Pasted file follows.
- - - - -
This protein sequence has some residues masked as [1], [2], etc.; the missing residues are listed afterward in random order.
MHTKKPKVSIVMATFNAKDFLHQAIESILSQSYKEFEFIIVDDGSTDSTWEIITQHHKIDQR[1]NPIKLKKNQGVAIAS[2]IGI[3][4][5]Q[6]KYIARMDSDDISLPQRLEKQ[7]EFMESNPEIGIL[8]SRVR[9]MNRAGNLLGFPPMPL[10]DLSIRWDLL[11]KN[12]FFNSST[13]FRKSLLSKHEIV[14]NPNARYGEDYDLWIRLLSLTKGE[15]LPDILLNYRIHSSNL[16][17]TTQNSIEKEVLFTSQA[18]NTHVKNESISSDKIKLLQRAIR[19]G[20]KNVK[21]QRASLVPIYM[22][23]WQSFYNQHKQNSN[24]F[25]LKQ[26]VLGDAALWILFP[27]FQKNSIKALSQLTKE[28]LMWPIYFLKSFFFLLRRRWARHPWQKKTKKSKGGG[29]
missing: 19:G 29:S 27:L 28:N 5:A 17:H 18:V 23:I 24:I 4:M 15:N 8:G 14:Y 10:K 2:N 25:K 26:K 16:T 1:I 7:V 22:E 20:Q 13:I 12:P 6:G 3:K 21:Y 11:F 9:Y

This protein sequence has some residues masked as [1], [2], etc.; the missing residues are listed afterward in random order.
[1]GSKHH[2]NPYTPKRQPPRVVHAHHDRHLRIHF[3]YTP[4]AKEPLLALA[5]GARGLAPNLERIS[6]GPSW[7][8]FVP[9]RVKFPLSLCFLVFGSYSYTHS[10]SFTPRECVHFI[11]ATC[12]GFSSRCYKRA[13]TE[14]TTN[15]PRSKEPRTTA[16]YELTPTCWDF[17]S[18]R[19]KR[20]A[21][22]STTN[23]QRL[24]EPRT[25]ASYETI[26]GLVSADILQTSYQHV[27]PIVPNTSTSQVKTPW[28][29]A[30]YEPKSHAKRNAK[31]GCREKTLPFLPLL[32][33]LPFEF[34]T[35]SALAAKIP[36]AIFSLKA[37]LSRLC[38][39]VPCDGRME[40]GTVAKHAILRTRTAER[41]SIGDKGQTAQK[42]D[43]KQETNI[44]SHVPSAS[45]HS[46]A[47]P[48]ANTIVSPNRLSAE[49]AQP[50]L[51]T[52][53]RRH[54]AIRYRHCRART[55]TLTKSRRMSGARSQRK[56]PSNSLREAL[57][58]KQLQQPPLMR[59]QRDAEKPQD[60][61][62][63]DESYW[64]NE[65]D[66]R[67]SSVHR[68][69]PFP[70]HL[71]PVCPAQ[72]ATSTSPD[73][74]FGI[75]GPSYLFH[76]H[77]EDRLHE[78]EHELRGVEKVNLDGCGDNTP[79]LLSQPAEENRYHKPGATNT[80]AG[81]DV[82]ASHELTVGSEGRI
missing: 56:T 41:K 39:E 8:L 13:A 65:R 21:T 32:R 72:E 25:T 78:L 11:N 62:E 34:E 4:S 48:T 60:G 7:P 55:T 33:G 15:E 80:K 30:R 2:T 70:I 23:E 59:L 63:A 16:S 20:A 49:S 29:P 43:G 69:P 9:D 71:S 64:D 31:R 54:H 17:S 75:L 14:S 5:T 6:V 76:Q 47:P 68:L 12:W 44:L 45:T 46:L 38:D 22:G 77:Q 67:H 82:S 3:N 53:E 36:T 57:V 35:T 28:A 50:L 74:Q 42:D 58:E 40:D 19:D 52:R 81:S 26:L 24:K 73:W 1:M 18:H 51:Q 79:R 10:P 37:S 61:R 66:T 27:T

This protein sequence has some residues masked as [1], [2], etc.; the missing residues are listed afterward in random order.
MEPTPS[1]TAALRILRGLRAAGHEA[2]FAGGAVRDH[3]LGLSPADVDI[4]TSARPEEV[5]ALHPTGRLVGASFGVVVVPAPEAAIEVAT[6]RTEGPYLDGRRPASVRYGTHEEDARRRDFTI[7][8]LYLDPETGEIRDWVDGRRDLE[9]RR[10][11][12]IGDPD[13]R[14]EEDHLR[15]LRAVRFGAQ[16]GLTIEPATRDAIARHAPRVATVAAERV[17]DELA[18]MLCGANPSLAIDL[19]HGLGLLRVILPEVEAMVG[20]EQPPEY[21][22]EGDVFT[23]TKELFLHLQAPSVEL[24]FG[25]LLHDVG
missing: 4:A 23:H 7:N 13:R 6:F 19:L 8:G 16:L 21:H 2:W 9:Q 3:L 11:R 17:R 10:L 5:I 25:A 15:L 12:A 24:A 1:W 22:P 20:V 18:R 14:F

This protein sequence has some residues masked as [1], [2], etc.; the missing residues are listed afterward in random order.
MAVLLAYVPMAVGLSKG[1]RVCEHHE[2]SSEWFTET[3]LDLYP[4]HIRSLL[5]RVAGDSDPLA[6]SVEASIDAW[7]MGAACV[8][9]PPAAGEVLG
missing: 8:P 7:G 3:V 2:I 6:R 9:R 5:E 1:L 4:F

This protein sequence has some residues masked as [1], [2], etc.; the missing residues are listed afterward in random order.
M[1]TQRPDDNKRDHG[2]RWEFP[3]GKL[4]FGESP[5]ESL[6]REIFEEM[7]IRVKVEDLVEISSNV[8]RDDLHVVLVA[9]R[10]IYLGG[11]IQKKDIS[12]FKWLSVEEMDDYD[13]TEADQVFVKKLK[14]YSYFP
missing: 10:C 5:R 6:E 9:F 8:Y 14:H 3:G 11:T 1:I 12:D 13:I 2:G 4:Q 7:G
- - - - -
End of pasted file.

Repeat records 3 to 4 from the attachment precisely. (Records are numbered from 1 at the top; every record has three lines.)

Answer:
This protein sequence has some residues masked as [1], [2], etc.; the missing residues are listed afterward in random order.
MEPTPS[1]TAALRILRGLRAAGHEA[2]FAGGAVRDH[3]LGLSPADVDI[4]TSARPEEV[5]ALHPTGRLVGASFGVVVVPAPEAAIEVAT[6]RTEGPYLDGRRPASVRYGTHEEDARRRDFTI[7][8]LYLDPETGEIRDWVDGRRDLE[9]RR[10][11][12]IGDPD[13]R[14]EEDHLR[15]LRAVRFGAQ[16]GLTIEPATRDAIARHAPRVATVAAERV[17]DELA[18]MLCGANPSLAIDL[19]HGLGLLRVILPEVEAMVG[20]EQPPEY[21][22]EGDVFT[23]TKELFLHLQAPSVEL[24]FG[25]LLHDVG
missing: 4:A 23:H 7:N 13:R 6:F 19:L 8:G 16:L 21:H 2:W 9:Q 3:L 11:R 17:R 10:L 5:I 25:A 15:L 12:A 24:A 1:W 22:P 20:V 18:R 14:F

This protein sequence has some residues masked as [1], [2], etc.; the missing residues are listed afterward in random order.
MAVLLAYVPMAVGLSKG[1]RVCEHHE[2]SSEWFTET[3]LDLYP[4]HIRSLL[5]RVAGDSDPLA[6]SVEASIDAW[7]MGAACV[8][9]PPAAGEVLG
missing: 8:P 7:G 3:V 2:I 6:R 9:R 5:E 1:L 4:F